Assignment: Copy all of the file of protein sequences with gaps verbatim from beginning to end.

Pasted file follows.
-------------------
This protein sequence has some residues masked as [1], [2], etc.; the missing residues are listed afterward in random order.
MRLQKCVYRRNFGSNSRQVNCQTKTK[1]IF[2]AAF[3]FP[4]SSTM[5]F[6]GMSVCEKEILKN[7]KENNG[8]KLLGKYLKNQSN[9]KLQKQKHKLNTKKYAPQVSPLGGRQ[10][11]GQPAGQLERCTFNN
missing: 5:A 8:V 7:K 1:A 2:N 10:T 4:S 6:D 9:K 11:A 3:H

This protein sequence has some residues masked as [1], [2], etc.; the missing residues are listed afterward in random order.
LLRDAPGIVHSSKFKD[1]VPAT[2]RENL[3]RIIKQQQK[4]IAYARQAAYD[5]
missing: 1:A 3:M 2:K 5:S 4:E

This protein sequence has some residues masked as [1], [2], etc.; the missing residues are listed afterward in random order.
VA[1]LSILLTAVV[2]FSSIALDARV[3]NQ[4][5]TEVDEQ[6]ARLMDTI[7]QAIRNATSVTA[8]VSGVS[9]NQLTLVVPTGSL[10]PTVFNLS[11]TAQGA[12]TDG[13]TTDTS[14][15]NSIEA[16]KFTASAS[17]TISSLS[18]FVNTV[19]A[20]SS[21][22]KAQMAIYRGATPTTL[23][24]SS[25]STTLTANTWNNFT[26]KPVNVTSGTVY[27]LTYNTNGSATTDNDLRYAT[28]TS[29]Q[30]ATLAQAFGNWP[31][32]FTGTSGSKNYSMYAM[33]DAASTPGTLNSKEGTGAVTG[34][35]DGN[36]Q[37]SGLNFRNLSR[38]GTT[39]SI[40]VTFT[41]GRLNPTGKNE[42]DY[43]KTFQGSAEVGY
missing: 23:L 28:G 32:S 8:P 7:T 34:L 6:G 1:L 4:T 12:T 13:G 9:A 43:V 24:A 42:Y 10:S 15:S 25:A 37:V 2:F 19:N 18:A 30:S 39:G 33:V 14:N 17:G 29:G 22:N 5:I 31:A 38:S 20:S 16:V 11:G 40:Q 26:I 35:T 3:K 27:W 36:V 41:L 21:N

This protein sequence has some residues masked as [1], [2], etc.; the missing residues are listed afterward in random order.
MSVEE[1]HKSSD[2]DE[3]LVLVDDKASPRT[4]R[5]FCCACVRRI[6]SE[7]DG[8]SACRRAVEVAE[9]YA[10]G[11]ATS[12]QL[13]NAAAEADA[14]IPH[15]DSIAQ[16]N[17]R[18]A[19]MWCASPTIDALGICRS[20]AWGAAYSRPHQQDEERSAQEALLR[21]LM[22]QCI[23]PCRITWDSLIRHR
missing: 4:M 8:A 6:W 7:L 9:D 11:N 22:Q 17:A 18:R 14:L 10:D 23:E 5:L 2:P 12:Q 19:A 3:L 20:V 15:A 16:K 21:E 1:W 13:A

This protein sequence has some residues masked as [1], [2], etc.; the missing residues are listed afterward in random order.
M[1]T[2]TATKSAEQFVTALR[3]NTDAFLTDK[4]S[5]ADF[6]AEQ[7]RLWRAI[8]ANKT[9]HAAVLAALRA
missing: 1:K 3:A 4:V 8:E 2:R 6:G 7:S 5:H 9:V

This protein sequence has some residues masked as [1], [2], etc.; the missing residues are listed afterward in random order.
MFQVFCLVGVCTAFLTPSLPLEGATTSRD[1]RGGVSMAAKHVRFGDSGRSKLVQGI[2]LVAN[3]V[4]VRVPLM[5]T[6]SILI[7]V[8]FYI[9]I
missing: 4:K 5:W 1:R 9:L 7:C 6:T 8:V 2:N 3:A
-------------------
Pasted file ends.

This protein sequence has some residues masked as [1], [2], etc.; the missing residues are listed afterward in random order.
MRLQKCVYRRNFGSNSRQVNCQTKTK[1]IF[2]AAF[3]FP[4]SSTM[5]F[6]GMSVCEKEILKN[7]KENNG[8]KLLGKYLKNQSN[9]KLQKQKHKLNTKKYAPQVSPLGGRQ[10][11]GQPAGQLERCTFNN
missing: 5:A 8:V 7:K 1:A 2:N 10:T 4:S 6:D 9:K 11:A 3:H

This protein sequence has some residues masked as [1], [2], etc.; the missing residues are listed afterward in random order.
LLRDAPGIVHSSKFKD[1]VPAT[2]RENL[3]RIIKQQQK[4]IAYARQAAYD[5]
missing: 1:A 3:M 2:K 5:S 4:E

This protein sequence has some residues masked as [1], [2], etc.; the missing residues are listed afterward in random order.
VA[1]LSILLTAVV[2]FSSIALDARV[3]NQ[4][5]TEVDEQ[6]ARLMDTI[7]QAIRNATSVTA[8]VSGVS[9]NQLTLVVPTGSL[10]PTVFNLS[11]TAQGA[12]TDG[13]TTDTS[14][15]NSIEA[16]KFTASAS[17]TISSLS[18]FVNTV[19]A[20]SS[21][22]KAQMAIYRGATPTTL[23][24]SS[25]STTLTANTWNNFT[26]KPVNVTSGTVY[27]LTYNTNGSATTDNDLRYAT[28]TS[29]Q[30]ATLAQAFGNWP[31][32]FTGTSGSKNYSMYAM[33]DAASTPGTLNSKEGTGAVTG[34][35]DGN[36]Q[37]SGLNFRNLSR[38]GTT[39]SI[40]VTFT[41]GRLNPTGKNE[42]DY[43]KTFQGSAEVGY
missing: 23:L 28:G 32:S 8:P 7:T 34:L 6:G 1:L 4:T 12:T 13:G 9:A 43:V 24:A 42:Y 10:S 15:S 25:A 37:V 2:F 19:N 18:A 30:S 39:G 33:V 14:N 17:G 29:G 22:N 5:I 31:A 38:S 20:S 16:V 11:G 40:Q 26:I 35:T 3:K 27:W 36:V 41:L 21:N

This protein sequence has some residues masked as [1], [2], etc.; the missing residues are listed afterward in random order.
MSVEE[1]HKSSD[2]DE[3]LVLVDDKASPRT[4]R[5]FCCACVRRI[6]SE[7]DG[8]SACRRAVEVAE[9]YA[10]G[11]ATS[12]QL[13]NAAAEADA[14]IPH[15]DSIAQ[16]N[17]R[18]A[19]MWCASPTIDALGICRS[20]AWGAAYSRPHQQDEERSAQEALLR[21]LM[22]QCI[23]PCRITWDSLIRHR
missing: 4:M 8:A 6:W 7:L 9:D 11:N 22:Q 17:A 18:R 14:L 10:D 23:E 5:L 2:P 12:Q 19:A 3:L 20:V 15:A 16:K 21:E 1:W 13:A

This protein sequence has some residues masked as [1], [2], etc.; the missing residues are listed afterward in random order.
M[1]T[2]TATKSAEQFVTALR[3]NTDAFLTDK[4]S[5]ADF[6]AEQ[7]RLWRAI[8]ANKT[9]HAAVLAALRA
missing: 1:K 3:A 4:V 8:E 2:R 6:G 7:S 5:H 9:V

This protein sequence has some residues masked as [1], [2], etc.; the missing residues are listed afterward in random order.
MFQVFCLVGVCTAFLTPSLPLEGATTSRD[1]RGGVSMAAKHVRFGDSGRSKLVQGI[2]LVAN[3]V[4]VRVPLM[5]T[6]SILI[7]V[8]FYI[9]I
missing: 4:K 5:W 1:R 9:L 7:C 6:T 8:V 2:N 3:A